Our latest pick is playful from start to finish, its genesis being a collab initiative that went rather like a game. Animator Lawrence Becker explained it to us. “This was part of an ‘Anijam’ or ‘Exquisite Corpse’ collaboration with a bunch of 2D animators (collectively known as ‘Family Camp’) that actually started way back in 2020 when the pandemic hit. However, it took us nearly 2 years to finally get it done because we were all pretty busy.

“Basically, for those that don’t know, we are given our first frame by the previous animator and we give the next animator our last frame, which is also whatever creature or animal that we “shed our skin” and turned into. So, I was given the ghost frame by Sarah Rebar and I gave my chameleon frame to Mari Jaye Blanchard — you can see her animation after mine here on Instagram.

“I was the only stop motion animator in the group and I went to my 2D felt cutout multi-plane glass setup so it would somewhat blend with the hand drawn animations,” Becker said of his fast-paced addition to the collaboration. “I basically made it up as I went along though, I had a vague idea of where it was going, but once I started playing with the cigarette burning, I loved the effect so much I focused in on that.” This additive nature of the project explains why the arc of the piece progresses the way it does–seemingly flowing quickly from one thing to another with total visual cohesiveness, but no incredibly obvious reason for everything to appear there all together in the first place.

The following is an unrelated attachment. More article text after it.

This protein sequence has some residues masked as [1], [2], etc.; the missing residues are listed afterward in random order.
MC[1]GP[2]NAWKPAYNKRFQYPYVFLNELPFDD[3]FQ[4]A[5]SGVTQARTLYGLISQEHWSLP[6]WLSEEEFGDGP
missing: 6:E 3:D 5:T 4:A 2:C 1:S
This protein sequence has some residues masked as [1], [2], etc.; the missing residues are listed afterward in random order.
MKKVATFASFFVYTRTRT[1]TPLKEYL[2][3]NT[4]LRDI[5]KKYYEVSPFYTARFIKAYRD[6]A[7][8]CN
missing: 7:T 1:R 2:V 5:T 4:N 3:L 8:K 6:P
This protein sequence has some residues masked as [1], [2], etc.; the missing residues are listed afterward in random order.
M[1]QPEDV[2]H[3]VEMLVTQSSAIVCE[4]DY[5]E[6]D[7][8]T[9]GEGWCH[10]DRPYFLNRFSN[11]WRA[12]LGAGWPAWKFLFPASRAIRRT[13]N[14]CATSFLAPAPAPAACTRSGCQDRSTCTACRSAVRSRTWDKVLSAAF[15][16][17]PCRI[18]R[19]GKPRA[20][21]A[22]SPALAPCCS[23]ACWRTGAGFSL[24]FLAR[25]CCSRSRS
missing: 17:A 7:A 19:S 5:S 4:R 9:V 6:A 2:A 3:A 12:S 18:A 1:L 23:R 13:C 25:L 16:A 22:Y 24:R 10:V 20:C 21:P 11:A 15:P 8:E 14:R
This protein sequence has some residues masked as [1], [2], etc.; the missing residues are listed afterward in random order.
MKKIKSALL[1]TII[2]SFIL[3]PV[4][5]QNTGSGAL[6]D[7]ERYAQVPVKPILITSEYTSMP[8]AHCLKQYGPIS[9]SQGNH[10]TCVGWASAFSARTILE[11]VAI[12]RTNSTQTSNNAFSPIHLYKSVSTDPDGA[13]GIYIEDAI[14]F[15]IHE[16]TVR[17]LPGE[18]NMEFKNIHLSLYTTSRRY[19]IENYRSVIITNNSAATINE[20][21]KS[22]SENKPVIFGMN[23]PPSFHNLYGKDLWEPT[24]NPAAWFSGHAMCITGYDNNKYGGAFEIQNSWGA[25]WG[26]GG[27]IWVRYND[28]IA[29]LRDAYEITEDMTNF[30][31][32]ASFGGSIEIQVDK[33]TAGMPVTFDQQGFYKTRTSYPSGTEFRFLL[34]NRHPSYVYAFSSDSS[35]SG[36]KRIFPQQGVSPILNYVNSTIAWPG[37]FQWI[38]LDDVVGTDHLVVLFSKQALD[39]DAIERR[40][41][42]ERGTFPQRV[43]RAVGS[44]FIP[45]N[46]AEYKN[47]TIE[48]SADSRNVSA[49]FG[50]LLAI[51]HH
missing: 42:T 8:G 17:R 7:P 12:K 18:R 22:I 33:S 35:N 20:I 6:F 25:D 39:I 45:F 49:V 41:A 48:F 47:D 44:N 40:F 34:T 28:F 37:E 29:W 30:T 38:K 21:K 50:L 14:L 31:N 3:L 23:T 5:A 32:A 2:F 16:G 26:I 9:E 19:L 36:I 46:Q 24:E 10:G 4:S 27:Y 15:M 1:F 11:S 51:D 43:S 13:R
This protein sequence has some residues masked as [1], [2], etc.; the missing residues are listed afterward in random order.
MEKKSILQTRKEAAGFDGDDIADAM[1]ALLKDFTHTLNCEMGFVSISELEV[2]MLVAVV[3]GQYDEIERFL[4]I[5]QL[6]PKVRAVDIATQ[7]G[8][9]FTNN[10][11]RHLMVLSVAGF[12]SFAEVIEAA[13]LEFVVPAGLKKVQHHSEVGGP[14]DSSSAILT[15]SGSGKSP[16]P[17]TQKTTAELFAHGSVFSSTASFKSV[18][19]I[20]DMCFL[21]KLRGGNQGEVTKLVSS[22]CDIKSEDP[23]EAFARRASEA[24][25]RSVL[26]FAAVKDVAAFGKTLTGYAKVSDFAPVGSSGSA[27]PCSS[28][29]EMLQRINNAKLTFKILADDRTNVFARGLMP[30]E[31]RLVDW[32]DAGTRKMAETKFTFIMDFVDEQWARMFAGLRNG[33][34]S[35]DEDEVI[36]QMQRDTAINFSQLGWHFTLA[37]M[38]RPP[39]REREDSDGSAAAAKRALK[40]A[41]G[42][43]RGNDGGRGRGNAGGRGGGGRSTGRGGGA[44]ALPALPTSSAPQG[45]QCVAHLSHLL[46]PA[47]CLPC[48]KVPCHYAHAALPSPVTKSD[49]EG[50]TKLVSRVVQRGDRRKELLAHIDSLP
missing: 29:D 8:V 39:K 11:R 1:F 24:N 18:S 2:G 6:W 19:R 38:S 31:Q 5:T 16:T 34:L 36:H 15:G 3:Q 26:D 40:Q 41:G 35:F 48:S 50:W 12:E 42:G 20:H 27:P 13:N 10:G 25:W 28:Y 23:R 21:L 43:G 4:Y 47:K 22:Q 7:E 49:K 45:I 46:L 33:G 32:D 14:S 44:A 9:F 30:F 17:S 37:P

In Becker’s portion, various felt characters end up with cigarettes in their mouths that ash and burn in remarkably effective ways for such a soft and organic material as felt. He explained a bit of his process to us and how the project brought out his creativity. “I’ve played with felt cutouts so much over the years that it’s really a comfortable medium for me. I am always just trying to find new techniques within the technique at this point, so this one was really fun. I rarely get to just play and experiment anymore, and this felt very freeing. I think Mari Jaye had the biggest challenge because my chameleon drawing had so much detail that she had to draw for every frame!”

We really enjoyed what he came up with, and asked Becker when it would be out for public consumption. “I’m not sure when the full collaboration will be released, sometime this year I imagine, but you can see my part and Mari Jaye’s part on my Instagram, and other social media platforms.”

As for Becker’s segment, you can see the whole process in the video above, behind the scenes first, and then the final result. Enjoy!